Who do the estate agents of Victoria turn to when their lucrative monopoloy is threatened? None other than their monopoly maintenance partner, Consumer Affairs Victoria.
Consumer Affairs Victoria (CAV) has proven on many occasions that its relationship with the real estate industry is like that of “head of the family”. If estate agents misbehave as individuals, and thereby cause embarassment to the rest of the real estate “family”, CAV will step in and take them to task.
However, if the interests of the real estate “family” itself are threatened, then CAV will step in to face threat, and to ensure that the family’s interests are protected.
The latest example of CAV protecting the interests of real estate agents at the expense of consumers can be found in the interim report of the Estate Agents Council Licensing System Review 2006, available from CAV’s website.
It must be remembered that it is the role of CAV to know and understand the Estate Agents Act 1980. After all, CAV is supposed to be enforcing compliance.
So, wouldn’t you think that CAV would be aware that all lawyers in the State of Victoria who negotiate the sale and purchase of real estate on behalf of their clients are already estate agents according to the definition of “estate agent” at Section 4 of the Act?
Has it dawned on anyone at CAV or the Estate Agents Council that every time a lawyer is asked by a client to prepare a contract of sale on behalf of a client who is selling real estate to another person without the involvement of an estate agent, that the lawyer is performing the role of the estate agent as defined in Section 4? And that lawyers perform this role because it has always been the role of the lawyer?
But let’s assume for a moment that Section 4 of theEstate Agents Act1980 doesn’t exist, that lawyers never involve themselves in the negotiation of real estate sales or purchases, and that real estate cannot changed hands under any circumstances unless an estate agent is somehow involved.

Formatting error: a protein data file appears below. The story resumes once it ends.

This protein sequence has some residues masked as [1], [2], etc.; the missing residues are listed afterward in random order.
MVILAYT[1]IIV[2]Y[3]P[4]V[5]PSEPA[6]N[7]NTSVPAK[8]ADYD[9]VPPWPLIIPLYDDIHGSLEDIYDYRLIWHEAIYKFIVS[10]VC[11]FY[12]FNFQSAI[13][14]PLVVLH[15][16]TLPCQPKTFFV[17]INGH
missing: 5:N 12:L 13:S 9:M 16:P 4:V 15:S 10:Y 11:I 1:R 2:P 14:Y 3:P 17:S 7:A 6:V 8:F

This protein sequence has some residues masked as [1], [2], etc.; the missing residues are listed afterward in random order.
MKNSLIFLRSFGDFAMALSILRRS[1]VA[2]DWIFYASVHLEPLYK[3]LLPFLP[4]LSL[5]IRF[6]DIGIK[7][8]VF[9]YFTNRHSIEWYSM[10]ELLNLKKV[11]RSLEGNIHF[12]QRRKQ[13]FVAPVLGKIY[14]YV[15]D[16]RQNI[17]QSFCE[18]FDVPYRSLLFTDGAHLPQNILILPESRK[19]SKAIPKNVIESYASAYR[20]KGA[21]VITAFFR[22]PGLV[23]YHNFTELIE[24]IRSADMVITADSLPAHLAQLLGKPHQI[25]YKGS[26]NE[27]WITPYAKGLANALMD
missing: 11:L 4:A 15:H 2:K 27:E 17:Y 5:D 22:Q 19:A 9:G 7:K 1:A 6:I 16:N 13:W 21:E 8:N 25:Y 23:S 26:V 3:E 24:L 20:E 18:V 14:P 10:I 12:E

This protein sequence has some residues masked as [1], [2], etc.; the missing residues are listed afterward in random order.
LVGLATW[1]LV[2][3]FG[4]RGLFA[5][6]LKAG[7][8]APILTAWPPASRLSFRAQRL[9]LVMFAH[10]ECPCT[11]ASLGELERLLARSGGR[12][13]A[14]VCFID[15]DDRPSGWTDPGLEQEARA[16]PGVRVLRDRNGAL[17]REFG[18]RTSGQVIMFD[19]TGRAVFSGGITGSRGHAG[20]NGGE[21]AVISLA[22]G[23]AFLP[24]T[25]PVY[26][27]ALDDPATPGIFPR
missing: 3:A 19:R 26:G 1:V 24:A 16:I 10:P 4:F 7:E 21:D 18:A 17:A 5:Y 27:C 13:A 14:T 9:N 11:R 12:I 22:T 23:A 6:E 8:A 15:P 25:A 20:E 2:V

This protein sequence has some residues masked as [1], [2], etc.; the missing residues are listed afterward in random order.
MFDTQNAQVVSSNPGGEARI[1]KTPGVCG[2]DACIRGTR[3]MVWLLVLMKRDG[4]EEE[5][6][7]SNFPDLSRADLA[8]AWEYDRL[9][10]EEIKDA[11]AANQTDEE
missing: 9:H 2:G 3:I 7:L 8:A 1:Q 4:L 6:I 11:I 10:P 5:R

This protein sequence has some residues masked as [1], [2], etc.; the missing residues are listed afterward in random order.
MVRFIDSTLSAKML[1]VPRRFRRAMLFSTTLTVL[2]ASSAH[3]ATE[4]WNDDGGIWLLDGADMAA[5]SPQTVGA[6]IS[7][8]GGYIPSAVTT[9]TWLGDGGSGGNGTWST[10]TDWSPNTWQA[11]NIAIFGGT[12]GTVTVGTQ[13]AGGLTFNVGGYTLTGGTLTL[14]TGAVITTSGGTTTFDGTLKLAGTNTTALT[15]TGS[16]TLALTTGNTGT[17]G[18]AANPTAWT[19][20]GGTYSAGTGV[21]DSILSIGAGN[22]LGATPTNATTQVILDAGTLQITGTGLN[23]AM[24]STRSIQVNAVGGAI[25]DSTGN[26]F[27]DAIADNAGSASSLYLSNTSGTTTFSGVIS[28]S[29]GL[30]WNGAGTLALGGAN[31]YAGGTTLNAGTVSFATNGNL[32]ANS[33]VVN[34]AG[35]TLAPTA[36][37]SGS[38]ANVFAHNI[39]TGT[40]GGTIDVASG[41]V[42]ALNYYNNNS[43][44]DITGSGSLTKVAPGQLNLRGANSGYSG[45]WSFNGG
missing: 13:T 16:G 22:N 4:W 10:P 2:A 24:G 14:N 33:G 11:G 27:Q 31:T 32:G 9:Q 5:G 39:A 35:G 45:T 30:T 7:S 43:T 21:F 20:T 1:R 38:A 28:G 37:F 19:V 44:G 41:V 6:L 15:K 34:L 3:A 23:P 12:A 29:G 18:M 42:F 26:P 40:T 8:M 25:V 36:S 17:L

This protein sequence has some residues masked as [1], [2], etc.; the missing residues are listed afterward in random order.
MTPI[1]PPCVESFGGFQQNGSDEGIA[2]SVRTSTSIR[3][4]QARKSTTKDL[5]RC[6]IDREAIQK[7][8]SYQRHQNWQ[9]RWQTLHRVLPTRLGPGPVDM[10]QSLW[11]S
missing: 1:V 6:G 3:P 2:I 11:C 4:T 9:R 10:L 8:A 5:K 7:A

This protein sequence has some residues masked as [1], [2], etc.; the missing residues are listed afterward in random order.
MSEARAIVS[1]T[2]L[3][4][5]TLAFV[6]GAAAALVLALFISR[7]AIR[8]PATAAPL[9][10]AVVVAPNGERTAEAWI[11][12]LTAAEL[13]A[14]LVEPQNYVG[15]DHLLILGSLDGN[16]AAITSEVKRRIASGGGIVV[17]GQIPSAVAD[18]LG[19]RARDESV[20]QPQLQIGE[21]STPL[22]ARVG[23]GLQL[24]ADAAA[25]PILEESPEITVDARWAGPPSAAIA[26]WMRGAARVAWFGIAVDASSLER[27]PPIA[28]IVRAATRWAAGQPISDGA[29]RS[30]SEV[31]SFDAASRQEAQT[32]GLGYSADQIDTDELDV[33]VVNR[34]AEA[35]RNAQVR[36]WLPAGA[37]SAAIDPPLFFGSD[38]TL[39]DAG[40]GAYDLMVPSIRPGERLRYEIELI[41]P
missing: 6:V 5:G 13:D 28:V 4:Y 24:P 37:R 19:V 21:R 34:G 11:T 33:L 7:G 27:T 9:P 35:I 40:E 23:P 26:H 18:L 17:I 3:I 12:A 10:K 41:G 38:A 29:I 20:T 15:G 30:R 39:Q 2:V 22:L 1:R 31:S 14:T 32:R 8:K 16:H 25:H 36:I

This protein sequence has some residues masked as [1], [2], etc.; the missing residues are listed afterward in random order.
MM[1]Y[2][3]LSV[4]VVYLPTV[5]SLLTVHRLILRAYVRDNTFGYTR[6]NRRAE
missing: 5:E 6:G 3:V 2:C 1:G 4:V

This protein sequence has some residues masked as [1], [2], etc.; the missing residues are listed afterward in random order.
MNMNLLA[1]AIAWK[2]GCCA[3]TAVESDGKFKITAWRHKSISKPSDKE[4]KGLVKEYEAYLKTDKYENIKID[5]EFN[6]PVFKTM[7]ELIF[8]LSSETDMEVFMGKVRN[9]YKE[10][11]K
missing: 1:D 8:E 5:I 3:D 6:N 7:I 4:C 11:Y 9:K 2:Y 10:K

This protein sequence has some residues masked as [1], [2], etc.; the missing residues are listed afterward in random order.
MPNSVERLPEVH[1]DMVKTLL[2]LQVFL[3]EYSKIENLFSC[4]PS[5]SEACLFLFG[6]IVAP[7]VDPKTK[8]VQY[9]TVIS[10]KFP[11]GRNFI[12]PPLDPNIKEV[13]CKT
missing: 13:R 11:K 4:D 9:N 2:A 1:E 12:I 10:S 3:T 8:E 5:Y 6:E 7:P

Have a look at what CAV has to say about “One-Stop-Shops”interim report:
- If lawyers, accountants or other relevant professionals were able to become licensed estate agents more easily than at present, they could set up one-stop-shops without involving proven estate agency specialists
- While this may appear attractive to customers, it may not be in their best interests as they may not get the best advice free of ‘conflicts of interest’.
- Estate agents would be at a disadvantage to lawyers and accountants as they would not be qualified to perform the legal aspects of a conveyance or provide financial advice as a financial service provider.”
“If lawyers, accountants or other relevant professionals were able to become licensed estate agents more easily than at present, they could set up one-stop-shops without involving proven estate agency specialists.”
Without telling us what it is that an “estate agency specialist” is or does, CAV suggests that there is something dangerous about not including one in a real estate transaction. What is CAV on about?
“While this may appear attractive to customers, it may not be in their best interests as they may not get the best advice free of ‘conflicts of interest’.”
This one tells us that consumers may like a one-stop-shop, and that CAV is concerned about “conflicts of interest”. But what is a conflict of interest? CAV isn’t very helpful here, but we can come up with some examples:
- Where an estate agent acting for a vendor arranges finance for the purchaser.
- Where the estate agent acting for the vendor inserts a gazumping clause into the contract when preparing the purchaser’s offer.
- Where estate agents “value” a vendor’s property, and then advise the vendor to drop the price in order to bring about a sale – and a commission.
Can CAV or its estate agent “family” come up with any examples as blatant as these? CAV allows this type of behaviour to flourish, apparently regarding it as normal estate agent behaviour.
“Estate agents would be at a disadvantage to lawyers and accountants as they would not be qualified to perform the legal aspects of a conveyance or provide financial advice as a financial service provider.”
Bingo! Now we’re getting closer to the truth. The estate agent’s monopoly would be broken by legally trained professionals who can provide a much broader service, at a higher standard, resulting in estate agents losing market share.
Why is CAV so concerned about estate agents being disadvantaged by those who can offer consumers more? Perhaps we need a better definition of “CONSUMER”.